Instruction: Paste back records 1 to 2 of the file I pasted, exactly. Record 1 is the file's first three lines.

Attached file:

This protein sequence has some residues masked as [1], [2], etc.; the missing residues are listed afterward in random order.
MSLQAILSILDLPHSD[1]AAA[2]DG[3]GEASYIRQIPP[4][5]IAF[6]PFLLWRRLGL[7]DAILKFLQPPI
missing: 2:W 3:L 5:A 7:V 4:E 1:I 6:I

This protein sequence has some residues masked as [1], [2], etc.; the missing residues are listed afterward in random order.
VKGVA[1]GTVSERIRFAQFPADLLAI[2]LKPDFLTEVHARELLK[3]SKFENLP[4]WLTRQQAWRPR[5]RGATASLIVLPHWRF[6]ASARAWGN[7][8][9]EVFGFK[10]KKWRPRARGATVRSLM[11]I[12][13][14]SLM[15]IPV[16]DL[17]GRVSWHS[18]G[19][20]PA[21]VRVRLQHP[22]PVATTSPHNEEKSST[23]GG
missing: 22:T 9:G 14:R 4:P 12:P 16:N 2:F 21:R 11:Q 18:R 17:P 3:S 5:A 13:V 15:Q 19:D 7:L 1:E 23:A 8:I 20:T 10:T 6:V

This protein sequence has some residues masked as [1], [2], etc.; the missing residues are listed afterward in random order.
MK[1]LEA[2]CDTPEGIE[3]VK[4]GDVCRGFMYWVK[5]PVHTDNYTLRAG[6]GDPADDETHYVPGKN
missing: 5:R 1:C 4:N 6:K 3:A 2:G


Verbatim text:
This protein sequence has some residues masked as [1], [2], etc.; the missing residues are listed afterward in random order.
MSLQAILSILDLPHSD[1]AAA[2]DG[3]GEASYIRQIPP[4][5]IAF[6]PFLLWRRLGL[7]DAILKFLQPPI
missing: 2:W 3:L 5:A 7:V 4:E 1:I 6:I

This protein sequence has some residues masked as [1], [2], etc.; the missing residues are listed afterward in random order.
VKGVA[1]GTVSERIRFAQFPADLLAI[2]LKPDFLTEVHARELLK[3]SKFENLP[4]WLTRQQAWRPR[5]RGATASLIVLPHWRF[6]ASARAWGN[7][8][9]EVFGFK[10]KKWRPRARGATVRSLM[11]I[12][13][14]SLM[15]IPV[16]DL[17]GRVSWHS[18]G[19][20]PA[21]VRVRLQHP[22]PVATTSPHNEEKSST[23]GG
missing: 22:T 9:G 14:R 4:P 12:P 16:N 2:F 21:R 11:Q 18:R 17:P 3:S 5:A 13:V 15:Q 19:D 7:L 1:E 23:A 8:I 20:T 10:T 6:V